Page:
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PDR Network, LLC v. Carlton & Harris Chiropractic, Inc.

Supreme Court of the United States

March 25, 2019, Argued; June 20, 2019, Decided

No. 17-1705.

Opinion

Justice Breyer delivered the opinion of the Court.

This case concerns two federal statutes, the Telephone Consumer Protection Act of 1991 (Telephone Act) and the Administrative Orders Review Act [***4]  (Hobbs Act). The first statute generally makes it unlawful for any person to send an “unsolicited advertisement” by fax. 47 U. S. C. §227(b)(1)(C). The second statute provides that the federal courts of appeals have “exclusive jurisdiction to enjoin, set aside, suspend (in whole or in part), or to determine the validity of” certain “final orders of the Federal Communication Commission.” 28 U. S. C. §2342(1).

In 2006, the FCC issued an Order stating that the term “unsolicited advertisement” in the Telephone Act includes certain faxes that “promote goods or services even at no cost,” including “free magazine subscriptions” and “catalogs.” 21 FCC Rcd. 3787, 3814. The question here is whether the Hobbs Act’s vesting of “exclusive jurisdiction” in the courts of appeals to “enjoin, set aside, suspend,” or “determine the validity” of FCC “final orders” means that a district court must adopt, and consequently follow, the FCC’s Order interpreting the term “unsolicited advertisement” as including certain faxes that promote “free” goods.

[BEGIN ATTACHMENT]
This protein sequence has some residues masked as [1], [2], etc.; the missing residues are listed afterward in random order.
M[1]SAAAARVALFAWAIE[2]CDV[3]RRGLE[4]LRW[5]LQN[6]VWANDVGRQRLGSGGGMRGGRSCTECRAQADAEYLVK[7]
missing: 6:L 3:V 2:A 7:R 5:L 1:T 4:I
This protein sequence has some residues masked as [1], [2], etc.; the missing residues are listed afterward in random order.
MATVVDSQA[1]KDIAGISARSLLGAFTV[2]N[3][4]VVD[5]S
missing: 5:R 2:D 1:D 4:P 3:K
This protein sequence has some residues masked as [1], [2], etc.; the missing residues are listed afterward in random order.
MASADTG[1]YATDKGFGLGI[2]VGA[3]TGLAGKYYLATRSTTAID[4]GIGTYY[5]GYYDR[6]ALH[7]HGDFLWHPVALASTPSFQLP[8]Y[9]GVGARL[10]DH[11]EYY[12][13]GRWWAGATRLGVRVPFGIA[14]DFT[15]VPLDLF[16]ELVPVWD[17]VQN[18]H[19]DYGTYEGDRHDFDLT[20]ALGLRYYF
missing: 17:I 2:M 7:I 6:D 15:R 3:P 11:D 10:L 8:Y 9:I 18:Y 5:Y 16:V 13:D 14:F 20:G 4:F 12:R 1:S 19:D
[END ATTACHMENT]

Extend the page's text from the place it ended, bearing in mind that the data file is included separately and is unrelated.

We have found it difficult to answer this question, for the answer may depend upon the resolution of two preliminary issues. We therefore vacate the judgment of the Court of Appeals and remand this case so that the Court of Appeals [***5]  can consider these preliminary issues.

Petitioners (PDR Network, PDR Distribution, and PDR Equity, collectively referred  [*2054]  to here as PDR) produce the Physicians’ Desk Reference, a publication that compiles information about the uses and side effects of various prescription drugs. PDR makes money by charging pharmaceutical companies that wish to include their drugs in the Reference, and it distributes the Reference to health care providers for free. In 2013, PDR announced that it would publish a new e-book version of the Reference. It advertised the e-book to health care providers by sending faxes stating that providers could reserve a free copy on PDR’s website.

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139 S. Ct. 2051 *; 204 L. Ed. 2d 433 **; 2019 U.S. LEXIS 4181 ***; 27 Fla. L. Weekly Fed. S 946; 2019 WL 2527470

PDR NETWORK, LLC, et al., Petitioners v. CARLTON & HARRIS CHIROPRACTIC, INC.

Notice: The LEXIS pagination of this document is subject to change pending release of the final published version.

Prior History:  [***1] ON WRIT OF CERTIORARI TO THE UNITED STATES COURT OF APPEALS FOR THE FOURTH CIRCUIT

Carlton & Harris Chiropractic, Inc. v. PDR Network, LLC, 883 F.3d 459, 2018 U.S. App. LEXIS 4380 (4th Cir. W. Va., Feb. 23, 2018)

Disposition: 883 F. 3d 459, vacated and remanded.

CORE TERMS

pre-enforcement, facial, advertisement, unsolicited, sentence, fax, as-applied, incorrect, default, enjoin, suspend, deference, vacate

Antitrust & Trade Law, Consumer Protection, Telemarketing, Business & Corporate Compliance, Communications Law, Federal Acts, Telephone Consumer Protection Act, Communications Law, Public Enforcement, Orders & Hearings, Judicial Review, Civil Procedure, US Supreme Court Review